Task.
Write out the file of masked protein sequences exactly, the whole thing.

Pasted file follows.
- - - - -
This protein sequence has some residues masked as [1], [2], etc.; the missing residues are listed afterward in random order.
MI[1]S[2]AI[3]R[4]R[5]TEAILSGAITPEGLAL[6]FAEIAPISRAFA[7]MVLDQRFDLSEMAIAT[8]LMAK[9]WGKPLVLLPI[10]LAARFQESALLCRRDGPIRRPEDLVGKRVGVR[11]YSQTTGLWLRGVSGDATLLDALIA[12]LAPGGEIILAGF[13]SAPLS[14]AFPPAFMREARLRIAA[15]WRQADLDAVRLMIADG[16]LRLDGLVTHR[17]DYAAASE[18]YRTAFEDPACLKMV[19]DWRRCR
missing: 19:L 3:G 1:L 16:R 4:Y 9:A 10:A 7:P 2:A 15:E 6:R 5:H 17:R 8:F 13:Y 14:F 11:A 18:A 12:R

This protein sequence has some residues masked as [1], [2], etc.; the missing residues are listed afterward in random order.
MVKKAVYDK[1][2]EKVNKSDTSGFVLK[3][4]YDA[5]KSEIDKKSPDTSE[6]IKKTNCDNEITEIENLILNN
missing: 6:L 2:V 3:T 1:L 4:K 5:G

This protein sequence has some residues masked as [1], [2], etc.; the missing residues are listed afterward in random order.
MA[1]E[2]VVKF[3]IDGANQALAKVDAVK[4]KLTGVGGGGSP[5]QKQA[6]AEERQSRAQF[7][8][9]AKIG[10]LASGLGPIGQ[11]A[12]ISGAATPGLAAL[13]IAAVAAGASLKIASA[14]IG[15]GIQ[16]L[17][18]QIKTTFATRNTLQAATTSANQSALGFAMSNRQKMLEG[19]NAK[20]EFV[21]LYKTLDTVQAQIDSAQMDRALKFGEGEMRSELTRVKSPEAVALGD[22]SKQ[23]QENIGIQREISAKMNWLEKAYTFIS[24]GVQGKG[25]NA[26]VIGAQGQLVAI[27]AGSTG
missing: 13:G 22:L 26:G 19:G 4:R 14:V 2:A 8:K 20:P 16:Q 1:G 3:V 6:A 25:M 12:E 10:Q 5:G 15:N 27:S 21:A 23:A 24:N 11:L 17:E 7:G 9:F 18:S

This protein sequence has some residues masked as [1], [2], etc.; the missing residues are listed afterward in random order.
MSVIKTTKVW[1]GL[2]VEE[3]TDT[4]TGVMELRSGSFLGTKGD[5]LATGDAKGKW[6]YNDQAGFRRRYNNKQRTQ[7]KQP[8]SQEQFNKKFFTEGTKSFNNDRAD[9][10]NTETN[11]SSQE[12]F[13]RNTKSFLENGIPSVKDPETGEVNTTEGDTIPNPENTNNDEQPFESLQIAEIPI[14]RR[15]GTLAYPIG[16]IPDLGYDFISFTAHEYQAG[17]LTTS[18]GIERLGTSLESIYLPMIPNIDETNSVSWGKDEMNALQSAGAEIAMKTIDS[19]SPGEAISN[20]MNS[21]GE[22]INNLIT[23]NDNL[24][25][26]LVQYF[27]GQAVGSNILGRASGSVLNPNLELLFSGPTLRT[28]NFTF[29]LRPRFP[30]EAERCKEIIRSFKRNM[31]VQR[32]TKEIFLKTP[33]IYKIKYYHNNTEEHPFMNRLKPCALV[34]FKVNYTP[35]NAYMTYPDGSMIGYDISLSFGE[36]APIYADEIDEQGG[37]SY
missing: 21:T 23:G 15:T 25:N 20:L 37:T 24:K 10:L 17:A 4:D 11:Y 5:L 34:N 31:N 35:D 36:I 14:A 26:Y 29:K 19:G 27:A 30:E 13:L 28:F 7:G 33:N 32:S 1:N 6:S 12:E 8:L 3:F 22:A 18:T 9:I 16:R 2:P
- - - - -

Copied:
This protein sequence has some residues masked as [1], [2], etc.; the missing residues are listed afterward in random order.
MI[1]S[2]AI[3]R[4]R[5]TEAILSGAITPEGLAL[6]FAEIAPISRAFA[7]MVLDQRFDLSEMAIAT[8]LMAK[9]WGKPLVLLPI[10]LAARFQESALLCRRDGPIRRPEDLVGKRVGVR[11]YSQTTGLWLRGVSGDATLLDALIA[12]LAPGGEIILAGF[13]SAPLS[14]AFPPAFMREARLRIAA[15]WRQADLDAVRLMIADG[16]LRLDGLVTHR[17]DYAAASE[18]YRTAFEDPACLKMV[19]DWRRCR
missing: 19:L 3:G 1:L 16:R 4:Y 9:A 10:A 7:P 2:A 15:E 6:R 5:H 17:R 8:F 13:Y 14:F 11:A 18:A 12:R

This protein sequence has some residues masked as [1], [2], etc.; the missing residues are listed afterward in random order.
MVKKAVYDK[1][2]EKVNKSDTSGFVLK[3][4]YDA[5]KSEIDKKSPDTSE[6]IKKTNCDNEITEIENLILNN
missing: 6:L 2:V 3:T 1:L 4:K 5:G

This protein sequence has some residues masked as [1], [2], etc.; the missing residues are listed afterward in random order.
MA[1]E[2]VVKF[3]IDGANQALAKVDAVK[4]KLTGVGGGGSP[5]QKQA[6]AEERQSRAQF[7][8][9]AKIG[10]LASGLGPIGQ[11]A[12]ISGAATPGLAAL[13]IAAVAAGASLKIASA[14]IG[15]GIQ[16]L[17][18]QIKTTFATRNTLQAATTSANQSALGFAMSNRQKMLEG[19]NAK[20]EFV[21]LYKTLDTVQAQIDSAQMDRALKFGEGEMRSELTRVKSPEAVALGD[22]SKQ[23]QENIGIQREISAKMNWLEKAYTFIS[24]GVQGKG[25]NA[26]VIGAQGQLVAI[27]AGSTG
missing: 13:G 22:L 26:G 19:G 4:R 14:V 2:A 8:K 20:P 16:Q 1:G 3:V 6:A 25:M 12:E 10:Q 5:G 15:N 27:S 21:A 23:A 24:N 11:L 17:E 7:G 9:F 18:S

This protein sequence has some residues masked as [1], [2], etc.; the missing residues are listed afterward in random order.
MSVIKTTKVW[1]GL[2]VEE[3]TDT[4]TGVMELRSGSFLGTKGD[5]LATGDAKGKW[6]YNDQAGFRRRYNNKQRTQ[7]KQP[8]SQEQFNKKFFTEGTKSFNNDRAD[9][10]NTETN[11]SSQE[12]F[13]RNTKSFLENGIPSVKDPETGEVNTTEGDTIPNPENTNNDEQPFESLQIAEIPI[14]RR[15]GTLAYPIG[16]IPDLGYDFISFTAHEYQAG[17]LTTS[18]GIERLGTSLESIYLPMIPNIDETNSVSWGKDEMNALQSAGAEIAMKTIDS[19]SPGEAISN[20]MNS[21]GE[22]INNLIT[23]NDNL[24][25][26]LVQYF[27]GQAVGSNILGRASGSVLNPNLELLFSGPTLRT[28]NFTF[29]LRPRFP[30]EAERCKEIIRSFKRNM[31]VQR[32]TKEIFLKTP[33]IYKIKYYHNNTEEHPFMNRLKPCALV[34]FKVNYTP[35]NAYMTYPDGSMIGYDISLSFGE[36]APIYADEIDEQGG[37]SY
missing: 21:T 23:G 15:T 25:N 20:L 37:T 24:K 10:L 17:A 4:D 11:Y 5:L 34:N 31:N 35:D 36:I 14:A 26:Y 29:K 19:G 27:A 30:E 13:L 28:F 7:G 33:N 32:S 1:N 6:S 12:E 8:L 3:F 22:A 18:T 9:I 16:R 2:P